For Hurst, the loss was disappointing but considering she missed the match-play cut at the U.S. Girls’ Junior two weeks ago, her performance this week left a much better taste. At Tacoma Country and Golf Club, she struggled to hit the narrow fairways off the tee, but with work on the practice range, she corrected the flaws.

“I played really well this entire week,” said Hurst. “Today was just a really tough match and she made a lot of really clutch birdies. It’s not like I played completely horrible out there.”

Harigae, meanwhile, can now look toward her Friday match with Ha Na Jang of Korea. In fact, at 17, Harigae is one of the oldest quarterfinalists. Jang is 15, along with defending champion Kimberly Kim, and there’s 12-year-old Alexis Thompson.

“I do [feel old],” said Harigae. “I don’t look old. People think I’m 14. Now I see 12-year-olds everywhere. Kids are getting so much better as the years go by.”

Indeed. Harigae should know. She’s one of them.

David Shefter is a USGA staff writer. E-mail him with questions or comments at dshefter@usga.org.




Championship Facts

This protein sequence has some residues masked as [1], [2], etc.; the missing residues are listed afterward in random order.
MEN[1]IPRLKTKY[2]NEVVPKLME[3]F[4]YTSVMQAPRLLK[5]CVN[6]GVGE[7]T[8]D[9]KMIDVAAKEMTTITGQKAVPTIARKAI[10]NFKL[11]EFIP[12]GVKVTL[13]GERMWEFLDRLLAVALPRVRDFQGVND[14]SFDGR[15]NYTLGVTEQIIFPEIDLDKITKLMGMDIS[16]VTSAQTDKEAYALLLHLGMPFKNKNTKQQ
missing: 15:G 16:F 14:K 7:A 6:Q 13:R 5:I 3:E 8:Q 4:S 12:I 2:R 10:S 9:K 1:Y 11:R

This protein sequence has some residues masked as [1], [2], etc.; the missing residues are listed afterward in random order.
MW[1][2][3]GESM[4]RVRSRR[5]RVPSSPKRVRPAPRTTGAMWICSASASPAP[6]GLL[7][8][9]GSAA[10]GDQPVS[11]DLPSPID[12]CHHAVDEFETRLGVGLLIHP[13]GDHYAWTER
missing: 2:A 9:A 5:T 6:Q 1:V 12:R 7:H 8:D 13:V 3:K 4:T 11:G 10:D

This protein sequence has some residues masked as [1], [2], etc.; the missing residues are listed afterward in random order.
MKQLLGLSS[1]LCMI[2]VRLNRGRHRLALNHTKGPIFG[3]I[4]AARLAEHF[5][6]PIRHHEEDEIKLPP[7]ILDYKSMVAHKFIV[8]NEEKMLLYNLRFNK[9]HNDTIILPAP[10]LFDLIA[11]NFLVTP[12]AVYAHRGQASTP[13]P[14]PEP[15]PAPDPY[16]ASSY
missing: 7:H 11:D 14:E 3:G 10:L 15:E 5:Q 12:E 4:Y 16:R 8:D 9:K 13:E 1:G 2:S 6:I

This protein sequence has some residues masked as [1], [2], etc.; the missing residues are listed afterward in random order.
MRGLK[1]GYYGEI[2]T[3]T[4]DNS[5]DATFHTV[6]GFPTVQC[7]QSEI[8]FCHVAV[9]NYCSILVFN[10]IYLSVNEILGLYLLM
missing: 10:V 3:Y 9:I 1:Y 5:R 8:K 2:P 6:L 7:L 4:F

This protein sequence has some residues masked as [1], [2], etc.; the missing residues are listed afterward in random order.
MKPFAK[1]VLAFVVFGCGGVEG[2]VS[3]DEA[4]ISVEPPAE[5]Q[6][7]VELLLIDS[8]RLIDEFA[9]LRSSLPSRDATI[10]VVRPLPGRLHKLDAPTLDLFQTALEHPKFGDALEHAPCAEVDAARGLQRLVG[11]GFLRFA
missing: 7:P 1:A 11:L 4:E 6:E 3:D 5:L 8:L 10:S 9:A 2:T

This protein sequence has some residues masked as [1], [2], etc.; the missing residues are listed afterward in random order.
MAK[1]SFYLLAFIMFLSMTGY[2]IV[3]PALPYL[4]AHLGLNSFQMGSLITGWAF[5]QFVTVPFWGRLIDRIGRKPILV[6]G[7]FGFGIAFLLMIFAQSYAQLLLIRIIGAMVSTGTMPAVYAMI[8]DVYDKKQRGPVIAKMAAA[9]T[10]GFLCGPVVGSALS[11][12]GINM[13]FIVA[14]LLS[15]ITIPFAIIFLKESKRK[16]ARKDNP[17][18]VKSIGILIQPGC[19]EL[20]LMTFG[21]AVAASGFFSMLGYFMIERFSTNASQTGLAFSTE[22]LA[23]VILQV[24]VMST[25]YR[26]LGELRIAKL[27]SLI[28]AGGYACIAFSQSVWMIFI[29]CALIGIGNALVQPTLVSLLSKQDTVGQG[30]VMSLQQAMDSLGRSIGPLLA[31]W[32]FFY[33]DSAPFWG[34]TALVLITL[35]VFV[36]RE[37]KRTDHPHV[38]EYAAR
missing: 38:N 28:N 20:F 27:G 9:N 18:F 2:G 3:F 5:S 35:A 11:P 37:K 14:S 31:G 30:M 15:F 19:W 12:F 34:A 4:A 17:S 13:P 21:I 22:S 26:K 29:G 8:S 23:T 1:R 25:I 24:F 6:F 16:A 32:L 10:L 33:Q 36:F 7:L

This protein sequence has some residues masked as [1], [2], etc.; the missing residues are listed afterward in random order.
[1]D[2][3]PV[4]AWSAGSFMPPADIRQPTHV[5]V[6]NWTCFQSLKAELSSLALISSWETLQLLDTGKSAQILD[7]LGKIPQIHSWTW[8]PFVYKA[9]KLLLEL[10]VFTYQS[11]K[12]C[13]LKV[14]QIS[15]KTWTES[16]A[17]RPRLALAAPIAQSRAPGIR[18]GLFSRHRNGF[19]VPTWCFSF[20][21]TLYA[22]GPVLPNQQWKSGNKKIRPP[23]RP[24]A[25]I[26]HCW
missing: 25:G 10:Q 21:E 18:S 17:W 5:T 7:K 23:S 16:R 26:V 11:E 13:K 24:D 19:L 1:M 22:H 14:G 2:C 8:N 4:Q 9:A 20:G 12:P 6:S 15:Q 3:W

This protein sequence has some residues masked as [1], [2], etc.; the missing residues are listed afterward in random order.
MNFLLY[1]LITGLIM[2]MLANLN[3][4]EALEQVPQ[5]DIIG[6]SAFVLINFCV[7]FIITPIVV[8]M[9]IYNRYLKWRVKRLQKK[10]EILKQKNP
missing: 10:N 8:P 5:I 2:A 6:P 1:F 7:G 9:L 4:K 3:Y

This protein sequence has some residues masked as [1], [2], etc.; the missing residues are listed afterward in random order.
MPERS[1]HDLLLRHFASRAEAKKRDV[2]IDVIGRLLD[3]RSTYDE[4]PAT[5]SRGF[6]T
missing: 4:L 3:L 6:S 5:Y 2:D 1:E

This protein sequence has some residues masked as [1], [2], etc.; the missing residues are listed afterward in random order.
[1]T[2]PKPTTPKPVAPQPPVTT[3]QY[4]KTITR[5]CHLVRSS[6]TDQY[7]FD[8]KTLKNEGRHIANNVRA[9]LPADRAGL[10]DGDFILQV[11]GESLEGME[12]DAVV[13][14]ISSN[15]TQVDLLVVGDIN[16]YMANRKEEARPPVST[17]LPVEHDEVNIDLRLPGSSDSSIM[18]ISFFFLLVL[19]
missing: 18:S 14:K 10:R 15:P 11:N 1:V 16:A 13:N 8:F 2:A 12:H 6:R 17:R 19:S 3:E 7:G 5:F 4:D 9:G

U.S. Women's Amateur

HISTORY:The U.S. Women’s Amateur is one of the United States Golf Association’s original three championships. It was first conducted in 1895, shortly after the inaugural U.S. Amateur and U.S. Open. The Women’s Amateur has since been conducted every year except 1917-18, when it was temporarily suspended because of World War I, and 1942-45, when it was suspended because of World War II.

PAR & YARDAGE: Yardage for the Crooked Stick Golf Club will be set at 6,595 yards, par 72.

ARCHITECT: Opened in 1964, the course was designed by Pete Dye. Crooked Stick is hosting its fifth USGA championship. It also hosted the 1991 PGA Championship, won by John Daly, and the 2005 Solheim Cup Matches.

Fairways – Cut to ½ inch
Tees and collars of greens – Cut to 3/8 inch
Putting greens – Prepared to be firm and fast to measure approximately 10 ½ to 11 feet on the USGA Stimpmeter
Intermediate rough – Cut to 1 ½ inches, approximately 6 feet wide along fairways
Primary rough – Cut to 2 ½ to 3 inches
Player courtesy walks – Cut to 1 ½ inches, approximately 6 feet wide
The Championship setup will result in a new USGA Course Rating ™ of 78.8 and a Slope Rating ® of 143.

FORMAT: The Women’s Amateur is conducted with 36 holes of stroke-play qualifying. The low 64 scorers then advance to match play, with the champion determined by a 36-hole match-play final


  • Monday, Aug. 6 – First round, stroke play (18 holes)
  • Tuesday, Aug. 7 – Second round, stroke play (18 holes). After conclusion of the 36 holes, the field will be cut to the low 64 scorers, who will advance to match play.
  • Wednesday, Aug. 8 – First round, match play (18 holes)
  • Thursday, Aug. 9 – Second round, match play (18 holes). Third round, match play (18 holes)
  • Friday, Aug. 10 – Quarterfinals, match play (18 holes)
  • Saturday, Aug. 11 – Semifinals, match play (18 holes)
  • Sunday, Aug. 12 – Final, match play (36 holes)